What was presented to me was that change had to start within ourselves, that we cannot wait for others or expect others to make the changes, but that this needs to come from every individual in their own time and at their own pace. I never once felt judged or pushed to hurry up and get it right. In fact Serge Benhayon was the first practitioner to know about my condition before I even opened my mouth to share it, and in this there was already a healing for me and an opportunity to be more open and honest with myself.

What happened from here is nothing short of amazing. Through simply choosing to be more in tune with my body, to tend to myself with a greater level of care and love, and to take more responsibility for my choices, I have turned my whole life around. At first (and considering the pattern I was in) I found this difficult: it was new for me to love myself, and something I had always felt I couldn’t express to others. I had long associated self-love with selfishness, vanity, or being ‘up yourself ‘as my school friends used to say. And yet gradually this started to change, and it became more easy. In fact I discovered that it is actually very natural to love and care for me. From the way I choose to brush my hair, wash myself, in how to dress, the foods I choose and how I prepare them, the way I walk, how I hold my body, it is there in everything – the opportunity to conduct myself gently and lovingly and to appreciate who I truly am.

Without even trying, one day I woke up and the bulimia was no longer a part of my life. It had stopped. I had stopped. And if anyone was there throughout that period they would not believe seeing where I am today. I have come to see myself for the precious woman that I am, and my life is becoming truly amazing from this.

What have I learnt from all this? I have learnt how important it is to self love, to honour my feelings, to listen to my body, to hold myself in the deepest regard, and from here consider all others in that same light. I have learnt how important it is to accept things as they are, but that this acceptance doesn’t mean giving up on oneself, or on people. I have learnt to trust in myself, and from here I am beginning to trust once again in others. And with the support of my incredible husband, I have learnt to make light of situations, to have fun and not take things so seriously as I had always done.

Yes, I have healed bulimia, and it has been through my own choices, but I could not have done this without the enormous love and support of Universal Medicine and the presentations delivered by Serge Benhayon and Natalie Benhayon that have been nothing short of amazing, and continue to inspire me each time I attend. I have turned around an existence that saw me struggling from day to day, to living a life that is truly joy-full – in my home, my work, and my body. And the beauty is that I can feel there is so much more. I am discovering that there is simply no end to where self love can take us. It’s only the beginning and what a truly powerful beginning for me it has been. Endless thanks to Universal Medicine for how it has supported me to truly change my life, and for the countless others I have witnessed do the same.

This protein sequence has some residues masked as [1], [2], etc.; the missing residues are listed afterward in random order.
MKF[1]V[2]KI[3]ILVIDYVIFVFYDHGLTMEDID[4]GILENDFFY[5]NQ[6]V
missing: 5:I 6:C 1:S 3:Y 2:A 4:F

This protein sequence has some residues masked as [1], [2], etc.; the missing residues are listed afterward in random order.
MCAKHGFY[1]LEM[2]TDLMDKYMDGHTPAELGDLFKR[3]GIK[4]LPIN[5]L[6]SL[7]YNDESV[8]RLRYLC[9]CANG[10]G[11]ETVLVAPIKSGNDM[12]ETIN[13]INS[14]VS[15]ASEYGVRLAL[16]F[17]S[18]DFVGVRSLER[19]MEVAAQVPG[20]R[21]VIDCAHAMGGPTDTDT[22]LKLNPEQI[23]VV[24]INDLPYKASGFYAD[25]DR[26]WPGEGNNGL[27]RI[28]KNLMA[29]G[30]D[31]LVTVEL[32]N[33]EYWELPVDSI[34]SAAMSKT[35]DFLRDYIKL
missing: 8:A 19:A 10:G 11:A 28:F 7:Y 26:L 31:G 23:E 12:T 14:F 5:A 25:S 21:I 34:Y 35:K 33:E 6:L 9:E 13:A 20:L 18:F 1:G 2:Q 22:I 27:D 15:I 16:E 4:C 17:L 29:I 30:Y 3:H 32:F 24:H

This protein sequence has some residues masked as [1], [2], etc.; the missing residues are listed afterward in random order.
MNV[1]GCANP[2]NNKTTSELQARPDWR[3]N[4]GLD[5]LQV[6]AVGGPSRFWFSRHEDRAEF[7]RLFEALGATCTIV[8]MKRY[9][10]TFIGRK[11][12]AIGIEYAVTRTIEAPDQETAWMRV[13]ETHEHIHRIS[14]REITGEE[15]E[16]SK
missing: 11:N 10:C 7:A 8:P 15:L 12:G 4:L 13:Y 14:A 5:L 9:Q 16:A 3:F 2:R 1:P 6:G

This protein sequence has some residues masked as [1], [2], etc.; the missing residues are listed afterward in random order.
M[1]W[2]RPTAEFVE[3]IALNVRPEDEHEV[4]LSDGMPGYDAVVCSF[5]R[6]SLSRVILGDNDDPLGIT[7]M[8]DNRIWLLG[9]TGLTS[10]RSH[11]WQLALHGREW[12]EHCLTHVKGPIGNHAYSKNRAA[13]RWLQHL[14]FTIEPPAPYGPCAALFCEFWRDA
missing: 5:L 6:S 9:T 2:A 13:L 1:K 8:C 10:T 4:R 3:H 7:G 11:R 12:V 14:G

214 thoughts on “Universal Medicine Helped to Heal Bulimia

  1. The world needs people whom we can deeply trust and seek support from. More so then this we need people who have had the courage to deal with their own hurts so they too can assist others.

  2. “Through simply choosing to be more in tune with my body, to tend to myself with a greater level of care and love, and to take more responsibility for my choices, I have turned my whole life around.” Universal Medicine has supported so many of us to do the same, through simple everyday loving choices.

  3. “I have learnt how important it is to accept things as they are, but that this acceptance doesn’t mean giving up on oneself, or on people.” That is true, acceptance does not mean giving up, it just means this is the way it is…for now.

    1. Jeanette this is so true and I feel we do confuse the two. Acceptance Vs giving up. I see everyday how people struggle with acceptance of where they are in life, and they actually fight acceptance. Do we struggle to accept where we are because of the irresponsibility we have lived in denying to accept who we are, which we know to the core of our being? I know tI still struggle with this.